A fragile peace in North Africa is in danger of breaking down. In mid-November, the Sahrawi independence movement Frente Polisario declared its intention to resume armed struggle against Morocco after almost thirty years. This was preceded by a military operation by Morocco in the border hinterland between Western Sahara and Mauritania. The conflict over the Moroccan-controlled territory of Western Sahara has impeded regional cooperation in North Africa for decades. For the EU, Morocco is an important partner in terms of migration policy. Algeria, on whose territory the Polisario refugee camps are located, works closely with European partners in combating extremist groups. In addition, since the resignation of former German President Horst Köhler in April 2019, the position of UN Special Envoy for Western Sahara has been vacant.
In the online event A Frozen Conflict Thaws: Renewed Violence in Western Sahara organised by the German Africa Foundation and the German Council on Foreign Relations, we pointed out current developments and discussed the role that neighbors can play, the possible unravelling of an international crisis , and the prospects for resuming peace negotiations.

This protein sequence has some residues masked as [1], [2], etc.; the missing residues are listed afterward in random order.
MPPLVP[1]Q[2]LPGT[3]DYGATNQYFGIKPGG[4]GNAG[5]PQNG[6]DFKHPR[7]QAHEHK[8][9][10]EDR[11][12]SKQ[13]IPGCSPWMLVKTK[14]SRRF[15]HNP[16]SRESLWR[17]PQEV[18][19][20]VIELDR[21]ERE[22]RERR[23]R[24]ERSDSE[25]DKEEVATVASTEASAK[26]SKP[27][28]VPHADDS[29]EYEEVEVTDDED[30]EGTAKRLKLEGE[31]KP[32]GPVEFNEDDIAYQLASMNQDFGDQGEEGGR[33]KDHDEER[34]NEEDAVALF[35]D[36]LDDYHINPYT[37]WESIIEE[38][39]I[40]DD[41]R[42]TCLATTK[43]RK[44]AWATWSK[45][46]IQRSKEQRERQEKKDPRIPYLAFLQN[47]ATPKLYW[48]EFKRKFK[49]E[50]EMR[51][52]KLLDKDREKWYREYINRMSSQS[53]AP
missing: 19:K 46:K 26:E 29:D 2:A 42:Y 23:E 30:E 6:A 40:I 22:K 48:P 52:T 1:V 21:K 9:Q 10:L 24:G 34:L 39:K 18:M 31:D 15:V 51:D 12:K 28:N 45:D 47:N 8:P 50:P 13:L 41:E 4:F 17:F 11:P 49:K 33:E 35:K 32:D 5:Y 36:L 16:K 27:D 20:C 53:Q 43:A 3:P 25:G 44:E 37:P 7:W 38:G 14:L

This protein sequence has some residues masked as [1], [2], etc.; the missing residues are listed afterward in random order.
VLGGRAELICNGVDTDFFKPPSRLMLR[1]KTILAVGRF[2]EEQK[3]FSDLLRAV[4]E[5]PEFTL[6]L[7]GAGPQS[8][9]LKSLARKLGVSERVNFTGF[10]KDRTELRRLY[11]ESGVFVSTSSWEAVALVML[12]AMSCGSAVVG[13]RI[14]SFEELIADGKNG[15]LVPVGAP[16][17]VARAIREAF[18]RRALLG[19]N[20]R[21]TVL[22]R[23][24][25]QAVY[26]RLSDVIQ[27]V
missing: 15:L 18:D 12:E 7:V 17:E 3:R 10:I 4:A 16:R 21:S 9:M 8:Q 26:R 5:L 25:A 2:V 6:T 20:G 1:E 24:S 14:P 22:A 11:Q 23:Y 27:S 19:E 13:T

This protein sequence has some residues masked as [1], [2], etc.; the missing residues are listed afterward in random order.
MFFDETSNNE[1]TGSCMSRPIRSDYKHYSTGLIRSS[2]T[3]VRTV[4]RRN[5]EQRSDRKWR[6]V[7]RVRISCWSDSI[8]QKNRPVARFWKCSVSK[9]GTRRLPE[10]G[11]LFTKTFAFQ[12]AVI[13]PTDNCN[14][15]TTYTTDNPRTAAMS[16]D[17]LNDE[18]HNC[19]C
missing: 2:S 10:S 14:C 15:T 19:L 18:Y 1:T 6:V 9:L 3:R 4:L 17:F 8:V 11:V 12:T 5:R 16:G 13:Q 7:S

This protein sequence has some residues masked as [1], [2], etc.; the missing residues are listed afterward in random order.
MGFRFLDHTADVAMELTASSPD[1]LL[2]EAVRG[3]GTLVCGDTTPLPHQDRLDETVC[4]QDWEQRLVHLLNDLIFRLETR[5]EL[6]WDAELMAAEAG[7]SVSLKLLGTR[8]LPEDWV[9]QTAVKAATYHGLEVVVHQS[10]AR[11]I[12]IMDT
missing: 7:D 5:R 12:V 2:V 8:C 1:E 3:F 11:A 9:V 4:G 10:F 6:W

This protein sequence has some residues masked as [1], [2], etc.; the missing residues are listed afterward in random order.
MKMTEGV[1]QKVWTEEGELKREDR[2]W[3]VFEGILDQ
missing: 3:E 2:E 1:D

Dr Isabelle Werenfels, Senior Fellow, Stiftung Wissenschaft und Politik (German Institute for International and Security Affairs)
Dr Wolfgang Weisbrod-Weber, Head of the UN peacekeeping mission MINURSO 2012-2013
Philipp Holzapfel, Head of Division Maghreb, German Federal Foreign Office
David Schwake, Senior staff member of the UN Special Envoy for Western Sahara until the end of 2019, Secretary General German Africa Foundation
Dr Gerrit Kurtz, Research Fellow for Crisis Prevention and Diplomacy in Africa, German Society for Foreign Policy (DGAP).